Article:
on schedule the deal would have closed & there wouldn't be a problem, likely
the simple fact that builder signed a deal to close months ago & has failed
to complete the project has already compromised the original contract. take
the high road & just ask the builder if he can work with you.
my 2 cents
You're reading a lot into the OPs post that simply isn't there. The
original post states the closing was supposed to be in the middle of
July and has been bumped back 4 or 5 weeks. Not sure where you get the
all the months ago and failure to complete stuff.
This is a simple case of buyer's remorse. You can almost always find
better deals after you've bought yours. Here's the question, would
the OP be offering the builder additional money, just to be fair, if
the market shot up and the OP discovered that the house he bought for
$300K was worth $400K at closing?
probably not but I had jobs go over a few times & usually the customer is
understanding & will work with you, in many cases they don't mind paying the
extra if you can justify it.. it doesn't hurt to ask.
On 5 Jul 2006 08:48:25 -0700, " firstname.lastname@example.org"
What does your contract say?
My guess would be that your contract does not contemplate price
reductions, and does not guarantee the builder will sell all
comparable houses at the price you paid.
You can approach the builder ... and ask if he would extend the
incentives to you. He may be willing to do so; depends on the
If he does, show gratitude. Would you be willing to increase the
price you're paying if he had raised prices on the others??
If you are thinking of abandoning your deposit and walking, please
consult a lawyer first. I can't see your contract, but I would be
walking away won't be easy.
Thats comparing apples and oranges. But if it happened to me I'd be upset
There's only one thing you can do - ask the builder. If he says yes, then
fine, and have your lawyer draw up or at least review the new papers. If he
says no, then go to plan B. People cancel new home contracts all the time.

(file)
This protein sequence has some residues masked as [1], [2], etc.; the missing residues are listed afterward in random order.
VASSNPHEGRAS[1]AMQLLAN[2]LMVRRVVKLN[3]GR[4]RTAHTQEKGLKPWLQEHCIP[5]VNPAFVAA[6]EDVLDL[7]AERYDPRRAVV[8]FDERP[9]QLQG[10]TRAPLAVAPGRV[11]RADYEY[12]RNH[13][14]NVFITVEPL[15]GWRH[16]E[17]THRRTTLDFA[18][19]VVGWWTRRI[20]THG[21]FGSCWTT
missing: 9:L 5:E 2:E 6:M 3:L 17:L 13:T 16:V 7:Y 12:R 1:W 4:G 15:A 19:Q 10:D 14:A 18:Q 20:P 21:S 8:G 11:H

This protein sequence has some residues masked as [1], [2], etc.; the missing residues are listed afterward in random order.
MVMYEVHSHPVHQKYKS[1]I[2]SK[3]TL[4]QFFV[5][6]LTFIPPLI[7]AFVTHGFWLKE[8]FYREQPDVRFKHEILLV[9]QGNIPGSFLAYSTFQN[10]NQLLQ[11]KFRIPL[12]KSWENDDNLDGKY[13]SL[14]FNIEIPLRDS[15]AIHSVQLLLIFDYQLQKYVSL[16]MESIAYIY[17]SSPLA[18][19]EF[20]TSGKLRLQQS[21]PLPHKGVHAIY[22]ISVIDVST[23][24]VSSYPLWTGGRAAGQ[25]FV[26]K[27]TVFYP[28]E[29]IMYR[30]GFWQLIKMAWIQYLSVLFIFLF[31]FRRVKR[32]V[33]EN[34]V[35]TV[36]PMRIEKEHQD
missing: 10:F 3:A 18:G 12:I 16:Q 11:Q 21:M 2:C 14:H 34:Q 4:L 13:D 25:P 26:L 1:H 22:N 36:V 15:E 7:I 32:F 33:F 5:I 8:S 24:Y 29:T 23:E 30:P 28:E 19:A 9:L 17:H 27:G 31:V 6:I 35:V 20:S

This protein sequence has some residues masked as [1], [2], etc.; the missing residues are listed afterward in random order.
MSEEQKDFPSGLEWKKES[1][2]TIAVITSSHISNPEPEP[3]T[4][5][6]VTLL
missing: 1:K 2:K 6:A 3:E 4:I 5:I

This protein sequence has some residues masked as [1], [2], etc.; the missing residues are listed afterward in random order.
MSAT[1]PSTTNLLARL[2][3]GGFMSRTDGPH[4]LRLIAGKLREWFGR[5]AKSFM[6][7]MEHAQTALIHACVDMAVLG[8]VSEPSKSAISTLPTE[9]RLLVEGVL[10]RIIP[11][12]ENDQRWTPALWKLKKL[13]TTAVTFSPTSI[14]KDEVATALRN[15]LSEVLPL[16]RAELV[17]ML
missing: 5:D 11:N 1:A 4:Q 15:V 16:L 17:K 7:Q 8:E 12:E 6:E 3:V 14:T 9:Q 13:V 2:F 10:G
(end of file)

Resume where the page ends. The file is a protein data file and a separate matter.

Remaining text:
Builders don't like it, but its a fact of life. Even if your contract is
ironclad, a builder would rather sell it for a little less to someone else
than spend time and money arguing with you about it. Chances are you'll get
all (or at least most) of your money back. You might need an RE lawyer to
help you through it, you might not.
If they dig in their heels, then don't feel bad about going to the media
(you expressed this in another post.) Why not? Its your money, and the
biggest purchase of your life. But probably just talking to the builder will
get you what you want.
And if the builder RAISED the price for newly sold homes would you be
willing to pay above the price you contracted for? Be glad you're not a
Seagate Homes customer in Volusia Cuonty, Florida... They are giving back
deposits becuase their costs went up. they're also being sued.
When I bought my home I wasn't dealing with a builder just a realtor so
I'm not sure how this would compare.
Anyway the home I was going to buy was not ready on the closeing date
(repairs had not been made that were supposed to have been made) they
tried to get me to extend but since I saw no effort made to make the
few simple repairs and the home had not been cleaned I told them that I
would like my earnest money back and I would look elsewhere.
Now they did not want to give me back my money so I took them to small
claims court and they gave me my money back plus they had to pay cost
of court. Then I went on and actually found a better home than what I
was going to buy, and these people had everything ready for me to move
in when the time came.
Now my earnest money was only $2000.00 that was why I was able to use
the small claims court.
So if the builder has gone past the closeing date I assume that he has
defaulted on the contract and he should give you back your money and
then you can look elsewhere or he should bring the home inline with
That's my 2 cents.